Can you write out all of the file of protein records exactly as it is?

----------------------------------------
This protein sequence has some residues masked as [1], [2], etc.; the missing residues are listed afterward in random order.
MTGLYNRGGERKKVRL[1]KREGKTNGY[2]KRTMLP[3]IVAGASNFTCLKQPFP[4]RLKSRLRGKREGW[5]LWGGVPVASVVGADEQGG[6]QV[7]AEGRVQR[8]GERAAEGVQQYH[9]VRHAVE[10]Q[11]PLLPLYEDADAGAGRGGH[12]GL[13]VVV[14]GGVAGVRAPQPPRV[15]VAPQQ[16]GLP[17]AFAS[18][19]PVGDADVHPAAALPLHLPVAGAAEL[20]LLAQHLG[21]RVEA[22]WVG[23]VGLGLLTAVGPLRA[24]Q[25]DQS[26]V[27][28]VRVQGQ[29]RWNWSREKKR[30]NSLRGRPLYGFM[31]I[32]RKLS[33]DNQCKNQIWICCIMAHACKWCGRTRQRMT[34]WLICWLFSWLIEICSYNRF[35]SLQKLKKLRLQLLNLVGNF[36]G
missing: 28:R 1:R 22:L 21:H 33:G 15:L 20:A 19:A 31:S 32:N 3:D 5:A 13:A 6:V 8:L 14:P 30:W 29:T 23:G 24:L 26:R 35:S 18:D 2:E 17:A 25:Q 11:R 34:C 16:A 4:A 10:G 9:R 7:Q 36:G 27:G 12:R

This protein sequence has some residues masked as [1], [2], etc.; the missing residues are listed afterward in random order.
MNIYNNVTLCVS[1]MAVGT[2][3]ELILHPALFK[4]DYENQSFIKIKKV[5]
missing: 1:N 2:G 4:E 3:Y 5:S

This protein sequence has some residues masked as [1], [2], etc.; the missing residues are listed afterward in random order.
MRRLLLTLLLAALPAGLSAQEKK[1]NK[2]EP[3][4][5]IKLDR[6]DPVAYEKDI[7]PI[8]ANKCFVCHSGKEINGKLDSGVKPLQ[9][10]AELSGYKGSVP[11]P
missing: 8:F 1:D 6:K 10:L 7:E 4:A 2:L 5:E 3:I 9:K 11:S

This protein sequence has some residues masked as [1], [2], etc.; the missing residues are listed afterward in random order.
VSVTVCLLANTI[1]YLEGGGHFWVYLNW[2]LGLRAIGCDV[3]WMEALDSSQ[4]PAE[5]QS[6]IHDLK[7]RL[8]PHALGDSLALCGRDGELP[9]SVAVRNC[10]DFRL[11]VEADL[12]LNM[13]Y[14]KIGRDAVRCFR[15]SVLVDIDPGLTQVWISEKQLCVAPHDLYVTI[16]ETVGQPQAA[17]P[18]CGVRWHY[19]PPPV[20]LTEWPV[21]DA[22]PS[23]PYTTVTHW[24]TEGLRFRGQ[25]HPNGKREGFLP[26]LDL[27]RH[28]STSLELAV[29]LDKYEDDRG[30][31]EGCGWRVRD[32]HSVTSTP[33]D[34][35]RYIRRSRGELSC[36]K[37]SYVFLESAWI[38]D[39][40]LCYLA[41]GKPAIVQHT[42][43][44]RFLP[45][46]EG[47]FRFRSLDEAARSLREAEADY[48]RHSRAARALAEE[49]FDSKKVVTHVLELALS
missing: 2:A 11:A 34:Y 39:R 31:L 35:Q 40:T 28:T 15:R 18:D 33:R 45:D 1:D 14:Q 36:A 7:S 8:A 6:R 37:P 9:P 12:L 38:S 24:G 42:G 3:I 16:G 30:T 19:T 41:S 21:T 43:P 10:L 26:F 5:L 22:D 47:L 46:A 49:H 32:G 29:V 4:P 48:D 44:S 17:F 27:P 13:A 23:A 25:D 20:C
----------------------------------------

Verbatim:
This protein sequence has some residues masked as [1], [2], etc.; the missing residues are listed afterward in random order.
MTGLYNRGGERKKVRL[1]KREGKTNGY[2]KRTMLP[3]IVAGASNFTCLKQPFP[4]RLKSRLRGKREGW[5]LWGGVPVASVVGADEQGG[6]QV[7]AEGRVQR[8]GERAAEGVQQYH[9]VRHAVE[10]Q[11]PLLPLYEDADAGAGRGGH[12]GL[13]VVV[14]GGVAGVRAPQPPRV[15]VAPQQ[16]GLP[17]AFAS[18][19]PVGDADVHPAAALPLHLPVAGAAEL[20]LLAQHLG[21]RVEA[22]WVG[23]VGLGLLTAVGPLRA[24]Q[25]DQS[26]V[27][28]VRVQGQ[29]RWNWSREKKR[30]NSLRGRPLYGFM[31]I[32]RKLS[33]DNQCKNQIWICCIMAHACKWCGRTRQRMT[34]WLICWLFSWLIEICSYNRF[35]SLQKLKKLRLQLLNLVGNF[36]G
missing: 28:R 1:R 22:L 21:H 33:G 15:L 20:A 19:A 31:S 32:N 3:D 5:A 13:A 6:V 8:L 14:P 30:W 29:T 23:G 24:L 26:R 35:S 18:D 2:E 17:A 25:Q 11:R 34:C 16:A 4:A 10:G 9:R 7:Q 36:G 27:G 12:R

This protein sequence has some residues masked as [1], [2], etc.; the missing residues are listed afterward in random order.
MNIYNNVTLCVS[1]MAVGT[2][3]ELILHPALFK[4]DYENQSFIKIKKV[5]
missing: 1:N 2:G 4:E 3:Y 5:S

This protein sequence has some residues masked as [1], [2], etc.; the missing residues are listed afterward in random order.
MRRLLLTLLLAALPAGLSAQEKK[1]NK[2]EP[3][4][5]IKLDR[6]DPVAYEKDI[7]PI[8]ANKCFVCHSGKEINGKLDSGVKPLQ[9][10]AELSGYKGSVP[11]P
missing: 8:F 1:D 6:K 10:L 7:E 4:A 2:L 5:E 3:I 9:K 11:S

This protein sequence has some residues masked as [1], [2], etc.; the missing residues are listed afterward in random order.
VSVTVCLLANTI[1]YLEGGGHFWVYLNW[2]LGLRAIGCDV[3]WMEALDSSQ[4]PAE[5]QS[6]IHDLK[7]RL[8]PHALGDSLALCGRDGELP[9]SVAVRNC[10]DFRL[11]VEADL[12]LNM[13]Y[14]KIGRDAVRCFR[15]SVLVDIDPGLTQVWISEKQLCVAPHDLYVTI[16]ETVGQPQAA[17]P[18]CGVRWHY[19]PPPV[20]LTEWPV[21]DA[22]PS[23]PYTTVTHW[24]TEGLRFRGQ[25]HPNGKREGFLP[26]LDL[27]RH[28]STSLELAV[29]LDKYEDDRG[30][31]EGCGWRVRD[32]HSVTSTP[33]D[34][35]RYIRRSRGELSC[36]K[37]SYVFLESAWI[38]D[39][40]LCYLA[41]GKPAIVQHT[42][43][44]RFLP[45][46]EG[47]FRFRSLDEAARSLREAEADY[48]RHSRAARALAEE[49]FDSKKVVTHVLELALS
missing: 2:A 11:A 34:Y 39:R 31:L 35:Q 40:T 28:T 15:R 18:D 33:R 45:D 1:D 14:Q 36:A 7:S 8:A 6:R 37:P 9:P 12:L 38:S 24:G 42:G 3:I 16:G 30:T 19:T 41:S 21:T 43:P 10:L 26:F 5:L 22:D 47:L 46:A 49:H 32:G 29:V 4:P 48:D 44:S 17:F 27:P 13:A 23:A 25:D 20:C